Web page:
roma! it's just before seven, and the lip of morning light beneath the cloud cover is a shade that is only for sophia loren. i sealed my fate when i said we were not traveling in the direction of my proclivities, sort of: no matter when i turn in, i pop up at, say, four to consume weird quantities of gorgonzola (Night Cheese has become a thing, we've expanded the lyrics). we aren't due at the vatican until half past two, but i hoped i might catch an early dawn glimpse of the hawk moth that visits our rooftop garden at dusk each evening. his proboscis is so impressive and his darting-and-hovering so precise that i was sure we were seeing the world's tiniest hummingbird, but he is merely a comely example of convergent evolution, it seems. the internet tells me that on d-day in normandy, the armada saw a swarm of his fellows flying across the english channel, and they're considered a good omen. he certainly augured a glorious night of opera on saturday. opera! the things we begin to love as our beards grow long.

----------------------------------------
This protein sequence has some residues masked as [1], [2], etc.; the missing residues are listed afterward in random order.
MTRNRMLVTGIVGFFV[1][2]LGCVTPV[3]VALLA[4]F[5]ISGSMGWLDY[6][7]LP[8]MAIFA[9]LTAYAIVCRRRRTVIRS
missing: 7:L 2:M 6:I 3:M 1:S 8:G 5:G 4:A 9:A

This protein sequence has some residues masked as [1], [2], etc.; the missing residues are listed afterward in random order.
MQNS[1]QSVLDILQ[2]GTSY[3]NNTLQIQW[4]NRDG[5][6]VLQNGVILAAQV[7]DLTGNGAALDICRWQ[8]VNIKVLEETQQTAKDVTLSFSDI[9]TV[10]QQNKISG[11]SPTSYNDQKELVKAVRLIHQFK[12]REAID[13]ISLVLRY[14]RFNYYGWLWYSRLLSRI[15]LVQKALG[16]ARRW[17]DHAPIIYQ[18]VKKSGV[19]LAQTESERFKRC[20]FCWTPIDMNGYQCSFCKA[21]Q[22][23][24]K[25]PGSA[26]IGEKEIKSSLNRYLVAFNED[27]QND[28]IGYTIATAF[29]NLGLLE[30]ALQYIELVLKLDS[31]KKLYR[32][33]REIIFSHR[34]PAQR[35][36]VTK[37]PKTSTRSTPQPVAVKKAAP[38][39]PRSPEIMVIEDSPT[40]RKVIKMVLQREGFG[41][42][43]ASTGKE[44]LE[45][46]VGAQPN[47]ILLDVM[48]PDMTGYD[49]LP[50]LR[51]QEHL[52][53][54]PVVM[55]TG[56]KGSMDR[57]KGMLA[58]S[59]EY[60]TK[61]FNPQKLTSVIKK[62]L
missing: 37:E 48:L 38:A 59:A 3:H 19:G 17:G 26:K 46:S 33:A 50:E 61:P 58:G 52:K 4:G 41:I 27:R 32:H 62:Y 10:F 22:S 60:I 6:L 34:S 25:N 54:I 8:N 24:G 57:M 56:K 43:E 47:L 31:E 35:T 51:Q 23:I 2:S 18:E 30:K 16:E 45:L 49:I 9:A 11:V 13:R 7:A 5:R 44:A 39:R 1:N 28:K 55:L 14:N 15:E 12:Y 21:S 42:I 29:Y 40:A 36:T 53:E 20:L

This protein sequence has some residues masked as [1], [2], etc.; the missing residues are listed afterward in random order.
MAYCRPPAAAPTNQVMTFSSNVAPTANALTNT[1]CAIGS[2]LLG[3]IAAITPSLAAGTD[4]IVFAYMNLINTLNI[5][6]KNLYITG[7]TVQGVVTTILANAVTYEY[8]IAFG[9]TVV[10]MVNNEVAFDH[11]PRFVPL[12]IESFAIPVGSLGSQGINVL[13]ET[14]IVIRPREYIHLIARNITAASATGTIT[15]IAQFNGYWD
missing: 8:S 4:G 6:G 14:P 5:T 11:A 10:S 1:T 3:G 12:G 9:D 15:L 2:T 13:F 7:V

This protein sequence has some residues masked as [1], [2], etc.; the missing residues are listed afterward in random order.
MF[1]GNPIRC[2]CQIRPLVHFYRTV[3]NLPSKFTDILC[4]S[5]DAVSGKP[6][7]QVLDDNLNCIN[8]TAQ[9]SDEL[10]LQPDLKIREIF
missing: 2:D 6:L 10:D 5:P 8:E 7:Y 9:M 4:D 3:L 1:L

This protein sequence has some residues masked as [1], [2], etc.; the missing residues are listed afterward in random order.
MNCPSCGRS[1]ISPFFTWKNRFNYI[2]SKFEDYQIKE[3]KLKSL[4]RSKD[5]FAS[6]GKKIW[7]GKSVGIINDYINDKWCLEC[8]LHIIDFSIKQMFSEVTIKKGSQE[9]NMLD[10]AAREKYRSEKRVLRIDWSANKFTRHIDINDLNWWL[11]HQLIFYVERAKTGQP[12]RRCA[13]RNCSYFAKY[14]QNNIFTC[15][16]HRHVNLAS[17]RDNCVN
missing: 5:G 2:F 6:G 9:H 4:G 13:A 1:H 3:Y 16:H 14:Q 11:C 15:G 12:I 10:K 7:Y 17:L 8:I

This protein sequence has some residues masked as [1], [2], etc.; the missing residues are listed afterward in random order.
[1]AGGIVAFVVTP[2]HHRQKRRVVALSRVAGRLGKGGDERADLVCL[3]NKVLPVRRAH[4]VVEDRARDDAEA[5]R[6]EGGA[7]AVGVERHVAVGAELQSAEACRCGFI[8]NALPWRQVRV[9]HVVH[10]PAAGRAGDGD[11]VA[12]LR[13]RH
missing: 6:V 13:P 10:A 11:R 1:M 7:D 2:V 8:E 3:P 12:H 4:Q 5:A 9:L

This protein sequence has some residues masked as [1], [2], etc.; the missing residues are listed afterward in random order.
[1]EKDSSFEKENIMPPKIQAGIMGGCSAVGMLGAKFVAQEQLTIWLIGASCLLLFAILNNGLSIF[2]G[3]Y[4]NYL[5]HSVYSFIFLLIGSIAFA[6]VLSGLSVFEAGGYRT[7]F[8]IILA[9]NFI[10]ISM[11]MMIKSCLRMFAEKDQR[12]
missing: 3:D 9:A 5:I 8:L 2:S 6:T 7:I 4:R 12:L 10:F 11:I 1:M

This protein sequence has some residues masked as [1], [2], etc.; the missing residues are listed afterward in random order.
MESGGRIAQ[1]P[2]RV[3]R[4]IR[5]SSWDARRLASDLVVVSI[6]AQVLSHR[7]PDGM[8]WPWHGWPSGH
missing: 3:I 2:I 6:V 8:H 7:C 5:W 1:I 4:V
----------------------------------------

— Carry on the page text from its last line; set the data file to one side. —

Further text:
we visited the cats that live in the ruins where caesar was murdered across the river. they are trapped and spayed or neutered when they first materialize among the columns, and the littler and more adoptable ones are brought inside to meet potential guardians (not americans or canadians, alas, for the sanctuary staff are wary of countries with a lot of kill shelters). many others are free to roam the archaeological site and bask like the turkish cats i met in ephesus a few years ago. an australian reporter on that press trip with me would scream in terror each time a calico arranged herself beneath our cafe table to make eyes at her kebab. still no sign of the black cat our host mentioned, one who lives with neighbors and likes to visit the folks at our place. ("he has a collar and is friendly. do not hurt him?") i have night cheese for you, black cat! so much night cheese to give!